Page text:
121 pages 4 hours read

Louise Erdrich

The Night Watchman

Fiction | Novel | Adult | Published in 2020

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Character Analysis

Thomas Wazhashk

Thomas Wazhashk is the night watchman of the novel’s title (and is based on Erdrich’s grandfather). Thomas is also the chair of the Turtle Mountain Band of Chippewa’s tribal committee. His introspection and actions while off, reveal that this role is of primary importance to him.

Thomas is the character who suggests referring to House Concurrent Resolution 108 as the “Termination Bill.” Exemplifying themes of the continued struggles to survive and the trauma of boarding schools, he draws from the history of his people, and he is often haunted by other traumas of the Indigenous experience, including the continued dispossession of land and the assimilationist, and (as seen in Roderick’s case) murderous effects of Indigenous American boarding schools. Thomas’s encounters with Roderick’s ghost haunt him as he remembers how Roderick caught tuberculosis while in the cellar of their school while being punished.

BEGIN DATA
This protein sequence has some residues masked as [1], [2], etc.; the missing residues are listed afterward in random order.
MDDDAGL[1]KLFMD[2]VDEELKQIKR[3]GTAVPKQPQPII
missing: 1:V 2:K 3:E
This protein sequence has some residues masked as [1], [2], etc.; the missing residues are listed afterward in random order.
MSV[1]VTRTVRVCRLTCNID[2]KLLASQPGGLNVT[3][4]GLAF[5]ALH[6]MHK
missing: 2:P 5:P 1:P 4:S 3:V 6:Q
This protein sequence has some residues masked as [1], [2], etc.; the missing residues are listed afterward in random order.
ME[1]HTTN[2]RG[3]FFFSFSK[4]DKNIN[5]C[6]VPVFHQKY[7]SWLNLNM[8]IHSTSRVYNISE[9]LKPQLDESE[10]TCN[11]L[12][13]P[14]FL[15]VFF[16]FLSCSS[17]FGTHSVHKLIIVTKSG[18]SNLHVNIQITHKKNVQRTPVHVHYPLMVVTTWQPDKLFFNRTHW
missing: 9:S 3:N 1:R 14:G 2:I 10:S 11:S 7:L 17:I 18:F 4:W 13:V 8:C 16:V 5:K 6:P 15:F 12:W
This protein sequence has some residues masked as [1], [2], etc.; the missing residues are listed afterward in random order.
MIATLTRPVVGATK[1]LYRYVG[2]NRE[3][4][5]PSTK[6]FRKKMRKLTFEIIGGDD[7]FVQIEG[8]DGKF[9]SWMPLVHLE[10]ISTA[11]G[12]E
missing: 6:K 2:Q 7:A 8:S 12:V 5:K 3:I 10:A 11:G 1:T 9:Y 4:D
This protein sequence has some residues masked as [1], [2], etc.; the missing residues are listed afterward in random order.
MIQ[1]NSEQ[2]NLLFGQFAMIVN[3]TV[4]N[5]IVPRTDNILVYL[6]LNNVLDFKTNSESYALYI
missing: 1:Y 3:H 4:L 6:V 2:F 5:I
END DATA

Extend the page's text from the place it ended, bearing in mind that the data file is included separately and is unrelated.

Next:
As Thomas develops throughout the novel, he expends much of his energy fighting the Termination Bill. He has a stroke on their way home Washington, DC, after the hearing. As the novel closes and Thomas finds himself trying to remember words, readers see the lasting effects of Thomas’s struggle. Thomas’s name comes from his grandfather, the “original Wazhashk” (17).

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